• 43. Principal Causes of HypercalcemiaPrincipal Causes of Hypercalcemia A) Cancer with bone metastases • Carcinoma • Leukemia • Lymphoma • Multiple myeloma 07/24/14 By- Professor Namrata Chhabra (MD Biochemistry) 43
  • 44. Principal Causes of HypercalcemiaPrincipal Causes of Hypercalcemia B) Immobilization • Orthopedic casting or traction • Paget's disease of bone • Osteoporosis in the elderly • Paraplegia or quadriplegia • Young, growing patients 07/24/14 By- Professor Namrata Chhabra (MD Biochemistry) 44
  • 45. Principal Causes of HypercalcemiaPrincipal Causes of Hypercalcemia C) Parathyroid hormone excess • Parathyroid carcinoma • Primary hyperparathyroidism • Secondary hyperparathyroidism D) Vitamin Toxicity • Vitamin A toxicity • Vitamin D toxicity 07/24/14 By- Professor Namrata Chhabra (MD Biochemistry) 45
  • 46. Principal Causes of HypercalcemiaPrincipal Causes of Hypercalcemia E) Other disorders/causes • Hyperthyroidism • Milk-alkali syndrome • Addison's disease • Granulomatous disorders • Drug therapy such as thiazides and lithium 07/24/14 By- Professor Namrata Chhabra (MD Biochemistry) 46
  • 47. Hypercalcemia related toHypercalcemia related to hyperparathyroidismhyperparathyroidism 07/24/14 By- Professor Namrata Chhabra (MD Biochemistry) 47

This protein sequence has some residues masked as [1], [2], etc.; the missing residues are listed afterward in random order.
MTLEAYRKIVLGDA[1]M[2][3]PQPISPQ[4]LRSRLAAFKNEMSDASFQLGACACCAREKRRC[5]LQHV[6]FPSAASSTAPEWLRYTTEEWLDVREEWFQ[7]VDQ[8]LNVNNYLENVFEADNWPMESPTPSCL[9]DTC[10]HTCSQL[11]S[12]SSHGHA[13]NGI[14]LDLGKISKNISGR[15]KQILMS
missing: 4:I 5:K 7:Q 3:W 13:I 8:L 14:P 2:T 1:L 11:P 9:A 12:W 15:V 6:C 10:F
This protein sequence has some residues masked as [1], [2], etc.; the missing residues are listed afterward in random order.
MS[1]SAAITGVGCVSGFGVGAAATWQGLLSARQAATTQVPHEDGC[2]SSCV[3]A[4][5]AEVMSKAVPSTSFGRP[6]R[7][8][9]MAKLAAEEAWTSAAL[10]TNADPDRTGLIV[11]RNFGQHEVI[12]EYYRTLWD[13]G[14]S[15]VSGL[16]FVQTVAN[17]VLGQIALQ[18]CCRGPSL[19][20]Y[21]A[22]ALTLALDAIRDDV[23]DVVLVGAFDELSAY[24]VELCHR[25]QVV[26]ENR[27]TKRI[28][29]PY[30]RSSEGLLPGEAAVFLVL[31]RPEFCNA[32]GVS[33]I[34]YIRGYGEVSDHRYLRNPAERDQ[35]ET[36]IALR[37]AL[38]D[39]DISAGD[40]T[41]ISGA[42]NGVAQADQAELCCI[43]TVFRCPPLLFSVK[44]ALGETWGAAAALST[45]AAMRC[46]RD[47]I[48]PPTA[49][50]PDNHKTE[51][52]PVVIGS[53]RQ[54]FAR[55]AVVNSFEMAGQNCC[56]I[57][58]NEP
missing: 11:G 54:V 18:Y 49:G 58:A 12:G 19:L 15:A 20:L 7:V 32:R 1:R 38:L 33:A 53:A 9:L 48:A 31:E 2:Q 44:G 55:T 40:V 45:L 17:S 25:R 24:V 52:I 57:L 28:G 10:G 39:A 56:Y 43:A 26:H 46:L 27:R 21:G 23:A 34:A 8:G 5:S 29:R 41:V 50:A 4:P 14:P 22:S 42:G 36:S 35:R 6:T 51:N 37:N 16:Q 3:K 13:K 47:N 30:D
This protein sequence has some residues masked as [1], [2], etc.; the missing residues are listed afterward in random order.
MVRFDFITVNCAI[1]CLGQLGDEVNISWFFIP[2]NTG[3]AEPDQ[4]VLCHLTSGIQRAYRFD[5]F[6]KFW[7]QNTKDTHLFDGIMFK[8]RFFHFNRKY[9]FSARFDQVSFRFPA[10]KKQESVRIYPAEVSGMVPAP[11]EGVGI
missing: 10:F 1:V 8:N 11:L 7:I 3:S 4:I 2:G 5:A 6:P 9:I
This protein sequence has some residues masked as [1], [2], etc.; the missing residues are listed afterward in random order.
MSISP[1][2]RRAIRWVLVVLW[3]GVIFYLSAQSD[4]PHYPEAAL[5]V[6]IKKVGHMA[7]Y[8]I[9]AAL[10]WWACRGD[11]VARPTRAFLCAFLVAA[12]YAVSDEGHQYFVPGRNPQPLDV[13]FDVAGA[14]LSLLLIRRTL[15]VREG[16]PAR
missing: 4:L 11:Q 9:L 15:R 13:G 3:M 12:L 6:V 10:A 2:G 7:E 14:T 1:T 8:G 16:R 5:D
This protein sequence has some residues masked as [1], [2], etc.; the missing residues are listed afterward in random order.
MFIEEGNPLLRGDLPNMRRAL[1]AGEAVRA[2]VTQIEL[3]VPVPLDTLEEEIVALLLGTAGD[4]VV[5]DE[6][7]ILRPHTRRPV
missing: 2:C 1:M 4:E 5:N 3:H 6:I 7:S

• 48. Clinical manifestations ofClinical manifestations of HypercalcaemiaHypercalcaemia • In mild hypercalcemia, many patients are asymptomatic. • Clinical manifestations of hypercalcemia include constipation, anorexia, nausea and vomiting, abdominal pain, and ileus. • Impairment of the renal concentrating mechanism leads to polyuria, nocturia, and polydipsia. 07/24/14 By- Professor Namrata Chhabra (MD Biochemistry) 48
  • 49. Clinical manifestations ofClinical manifestations of HypercalcaemiaHypercalcaemia • Elevation of serum Ca > 12 mg/dL (> 3.00 mmol/L) can cause emotional lability, confusion, delirium, psychosis, stupor, and coma. • Hypercalcemia may cause neuromuscular symptoms, including skeletal muscle weakness. 07/24/14 By- Professor Namrata Chhabra (MD Biochemistry) 49
  • 50. Clinical manifestations ofClinical manifestations of HypercalcaemiaHypercalcaemia • Hypercalciuria with nephrolithiasis is common. • Less often, prolonged or severe hypercalcemia produces reversible acute renal failure or irreversible renal damage due to nephrocalcinosis (precipitation of Ca salts within the kidney parenchyma). 07/24/14 By- Professor Namrata Chhabra (MD Biochemistry) 50
  • 51. Clinical manifestations of Hypercalcaemia • Severe hypercalcemia causes a shortened QTc interval on ECG, and arrhythmias may occur • Hypercalcemia > 18 mg/dL (> 4.50 mmol/L) may cause shock, renal failure, and death. 07/24/14 By- Professor Namrata Chhabra (MD Biochemistry) 51
  • 52. Diagnosis of HypercalcaemiaDiagnosis of Hypercalcaemia • Total serum Ca concentration • Chest x-ray, measurement of electrolytes, BUN, creatinine, ionized Ca, PO4, alkaline phosphatase, and serum protein immunoelectrophoresis to determine the cause • Measurement of PTH and urinary excretion of Ca with or without PO4 07/24/14 By- Professor Namrata Chhabra (MD Biochemistry) 52